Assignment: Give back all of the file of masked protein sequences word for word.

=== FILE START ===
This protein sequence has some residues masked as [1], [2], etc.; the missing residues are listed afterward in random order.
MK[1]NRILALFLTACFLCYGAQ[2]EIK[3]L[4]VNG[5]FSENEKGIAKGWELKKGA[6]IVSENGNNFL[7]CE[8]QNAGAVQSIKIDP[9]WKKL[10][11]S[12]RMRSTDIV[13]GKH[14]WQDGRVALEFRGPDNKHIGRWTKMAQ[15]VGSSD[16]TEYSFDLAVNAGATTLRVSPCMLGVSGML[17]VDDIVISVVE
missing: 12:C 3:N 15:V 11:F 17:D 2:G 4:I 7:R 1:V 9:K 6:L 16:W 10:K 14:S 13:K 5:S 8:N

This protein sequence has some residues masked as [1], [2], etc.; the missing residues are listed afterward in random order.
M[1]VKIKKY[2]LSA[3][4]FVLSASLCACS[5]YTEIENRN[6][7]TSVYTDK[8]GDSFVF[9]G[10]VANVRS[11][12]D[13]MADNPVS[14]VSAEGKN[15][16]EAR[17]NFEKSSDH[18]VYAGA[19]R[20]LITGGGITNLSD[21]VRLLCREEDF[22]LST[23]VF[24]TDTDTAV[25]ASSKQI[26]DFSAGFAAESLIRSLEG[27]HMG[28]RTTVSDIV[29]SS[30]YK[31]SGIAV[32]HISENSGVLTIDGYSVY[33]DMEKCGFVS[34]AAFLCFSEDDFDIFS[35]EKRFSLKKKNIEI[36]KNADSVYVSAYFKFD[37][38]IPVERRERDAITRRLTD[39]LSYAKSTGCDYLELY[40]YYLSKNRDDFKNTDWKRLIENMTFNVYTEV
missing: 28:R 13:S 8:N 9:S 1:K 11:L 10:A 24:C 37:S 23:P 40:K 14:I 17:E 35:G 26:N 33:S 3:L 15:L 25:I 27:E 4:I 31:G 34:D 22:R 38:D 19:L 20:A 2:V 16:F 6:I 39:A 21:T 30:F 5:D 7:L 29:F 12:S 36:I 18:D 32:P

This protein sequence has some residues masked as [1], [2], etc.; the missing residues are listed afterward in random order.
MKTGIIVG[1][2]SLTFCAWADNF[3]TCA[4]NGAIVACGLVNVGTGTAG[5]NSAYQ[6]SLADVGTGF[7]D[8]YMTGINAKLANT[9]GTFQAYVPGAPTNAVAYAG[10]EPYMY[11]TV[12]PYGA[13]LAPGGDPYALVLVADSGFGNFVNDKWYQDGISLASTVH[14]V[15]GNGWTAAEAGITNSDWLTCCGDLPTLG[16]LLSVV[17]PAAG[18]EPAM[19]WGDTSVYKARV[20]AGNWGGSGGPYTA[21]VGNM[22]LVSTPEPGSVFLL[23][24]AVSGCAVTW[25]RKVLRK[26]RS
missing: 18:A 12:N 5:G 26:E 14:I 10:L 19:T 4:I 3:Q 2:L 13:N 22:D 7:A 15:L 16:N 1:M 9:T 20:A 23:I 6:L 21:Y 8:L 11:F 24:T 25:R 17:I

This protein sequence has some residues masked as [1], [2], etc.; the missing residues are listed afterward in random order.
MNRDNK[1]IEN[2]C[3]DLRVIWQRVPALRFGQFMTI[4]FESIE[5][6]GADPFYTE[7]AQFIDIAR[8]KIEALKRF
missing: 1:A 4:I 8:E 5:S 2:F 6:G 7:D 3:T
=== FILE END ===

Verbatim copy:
This protein sequence has some residues masked as [1], [2], etc.; the missing residues are listed afterward in random order.
MK[1]NRILALFLTACFLCYGAQ[2]EIK[3]L[4]VNG[5]FSENEKGIAKGWELKKGA[6]IVSENGNNFL[7]CE[8]QNAGAVQSIKIDP[9]WKKL[10][11]S[12]RMRSTDIV[13]GKH[14]WQDGRVALEFRGPDNKHIGRWTKMAQ[15]VGSSD[16]TEYSFDLAVNAGATTLRVSPCMLGVSGML[17]VDDIVISVVE
missing: 12:C 3:N 15:V 11:F 17:D 2:G 4:I 7:R 1:V 9:K 6:L 16:W 10:K 14:S 13:K 5:S 8:N

This protein sequence has some residues masked as [1], [2], etc.; the missing residues are listed afterward in random order.
M[1]VKIKKY[2]LSA[3][4]FVLSASLCACS[5]YTEIENRN[6][7]TSVYTDK[8]GDSFVF[9]G[10]VANVRS[11][12]D[13]MADNPVS[14]VSAEGKN[15][16]EAR[17]NFEKSSDH[18]VYAGA[19]R[20]LITGGGITNLSD[21]VRLLCREEDF[22]LST[23]VF[24]TDTDTAV[25]ASSKQI[26]DFSAGFAAESLIRSLEG[27]HMG[28]RTTVSDIV[29]SS[30]YK[31]SGIAV[32]HISENSGVLTIDGYSVY[33]DMEKCGFVS[34]AAFLCFSEDDFDIFS[35]EKRFSLKKKNIEI[36]KNADSVYVSAYFKFD[37][38]IPVERRERDAITRRLTD[39]LSYAKSTGCDYLELY[40]YYLSKNRDDFKNTDWKRLIENMTFNVYTEV
missing: 28:R 13:S 8:N 9:S 1:K 11:L 10:A 24:C 37:S 23:P 40:K 14:I 17:E 35:G 26:N 33:S 3:L 15:L 25:I 27:E 4:I 31:G 34:D 22:R 38:D 19:L 20:A 2:V 16:F 6:I 39:A 21:T 30:F 5:D 7:L 29:F 12:S 36:I 18:D 32:P

This protein sequence has some residues masked as [1], [2], etc.; the missing residues are listed afterward in random order.
MKTGIIVG[1][2]SLTFCAWADNF[3]TCA[4]NGAIVACGLVNVGTGTAG[5]NSAYQ[6]SLADVGTGF[7]D[8]YMTGINAKLANT[9]GTFQAYVPGAPTNAVAYAG[10]EPYMY[11]TV[12]PYGA[13]LAPGGDPYALVLVADSGFGNFVNDKWYQDGISLASTVH[14]V[15]GNGWTAAEAGITNSDWLTCCGDLPTLG[16]LLSVV[17]PAAG[18]EPAM[19]WGDTSVYKARV[20]AGNWGGSGGPYTA[21]VGNM[22]LVSTPEPGSVFLL[23][24]AVSGCAVTW[25]RKVLRK[26]RS
missing: 18:A 12:N 5:G 26:E 14:I 10:L 19:T 4:I 3:Q 2:L 13:N 22:D 7:A 15:L 16:N 1:M 9:T 20:A 23:I 6:L 21:Y 8:L 11:F 24:T 25:R 17:I

This protein sequence has some residues masked as [1], [2], etc.; the missing residues are listed afterward in random order.
MNRDNK[1]IEN[2]C[3]DLRVIWQRVPALRFGQFMTI[4]FESIE[5][6]GADPFYTE[7]AQFIDIAR[8]KIEALKRF
missing: 1:A 4:I 8:E 5:S 2:F 6:G 7:D 3:T